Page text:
The level of communication and information exchange between the self-insured employer and the TPA should be established before a claims handling contract is signed. The employer should establish what level of claim settlement authority the adjuster(s) will have and at what level the adjusters will need to consult with the employer prior to settling a claim. As it is your company’s money that is being spent on the work comp claims, the level of claims direction, supervision and control needs to be clearly delineated prior to the TPA starting to handle your claims.
While the TPA is acting as your fiduciary, the claims are still the responsibility of your company. There should be complete transparency in everything the TPA does on your behalf. Whether you access information about your claims via computer or by talking with the adjuster(s) assigned to your claims, your company should never be in the dark about the status or progress on any claim.
Even though you have complete access to your claims information via the CMS, you should also include in your contract with the TPA the right to fully audit any aspect of your claims program. A file quality review by an independent claims file auditor should be completed at least every other year (larger programs yearly) on all self-insured programs to be sure the TPA is complying with the Best Practices previously agreed to.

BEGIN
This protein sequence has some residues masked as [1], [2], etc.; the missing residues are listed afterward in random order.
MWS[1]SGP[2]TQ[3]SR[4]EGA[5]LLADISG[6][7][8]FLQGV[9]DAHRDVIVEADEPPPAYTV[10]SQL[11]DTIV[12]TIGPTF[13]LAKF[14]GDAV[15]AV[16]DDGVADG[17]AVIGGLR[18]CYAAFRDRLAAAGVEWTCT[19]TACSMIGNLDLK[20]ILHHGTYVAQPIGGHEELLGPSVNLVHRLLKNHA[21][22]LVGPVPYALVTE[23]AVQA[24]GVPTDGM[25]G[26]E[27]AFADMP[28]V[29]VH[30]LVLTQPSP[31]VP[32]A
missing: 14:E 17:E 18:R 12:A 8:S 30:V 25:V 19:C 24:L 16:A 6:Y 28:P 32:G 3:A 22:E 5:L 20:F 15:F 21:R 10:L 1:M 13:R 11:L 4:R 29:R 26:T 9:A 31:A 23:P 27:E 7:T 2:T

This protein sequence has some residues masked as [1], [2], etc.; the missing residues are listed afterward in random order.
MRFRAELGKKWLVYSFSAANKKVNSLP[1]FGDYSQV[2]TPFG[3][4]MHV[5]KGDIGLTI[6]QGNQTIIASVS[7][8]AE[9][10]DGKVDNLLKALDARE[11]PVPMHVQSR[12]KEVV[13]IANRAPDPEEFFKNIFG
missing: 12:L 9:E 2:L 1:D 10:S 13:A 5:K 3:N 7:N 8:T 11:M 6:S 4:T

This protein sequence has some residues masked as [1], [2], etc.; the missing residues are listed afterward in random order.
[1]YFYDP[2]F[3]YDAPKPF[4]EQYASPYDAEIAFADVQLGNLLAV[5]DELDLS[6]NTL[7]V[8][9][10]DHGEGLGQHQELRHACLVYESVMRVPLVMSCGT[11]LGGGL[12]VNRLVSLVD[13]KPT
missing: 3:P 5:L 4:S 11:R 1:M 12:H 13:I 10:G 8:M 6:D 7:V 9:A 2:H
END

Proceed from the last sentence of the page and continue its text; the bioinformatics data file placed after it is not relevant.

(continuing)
Author Rebecca Shafer, JD, President of Amaxx Risk Solutions, Inc. is a national expert in the field of workers compensation. She is a writer, speaker, and publisher. Her expertise is working with employers to reduce workers compensation costs, and her clients include airlines, healthcare, printing/publishing, pharmaceuticals, retail, hospitality, and manufacturing. She is the author of the #1 selling book on cost containment, Workers Compensation Management Program: Reduce Costs 20% to 50%. Contact:RShafer@ReduceYourWorkersComp.com.
Editor Michael B. Stack, CPA, Director of Operations, Amaxx Risk Solutions, Inc. is an expert in employer communication systems and part of the Amaxx team helping companies reduce their workers compensation costs by 20% to 50%. He is a writer, speaker, and website publisher. www.reduceyourworkerscomp.com. Contact: firstname.lastname@example.org.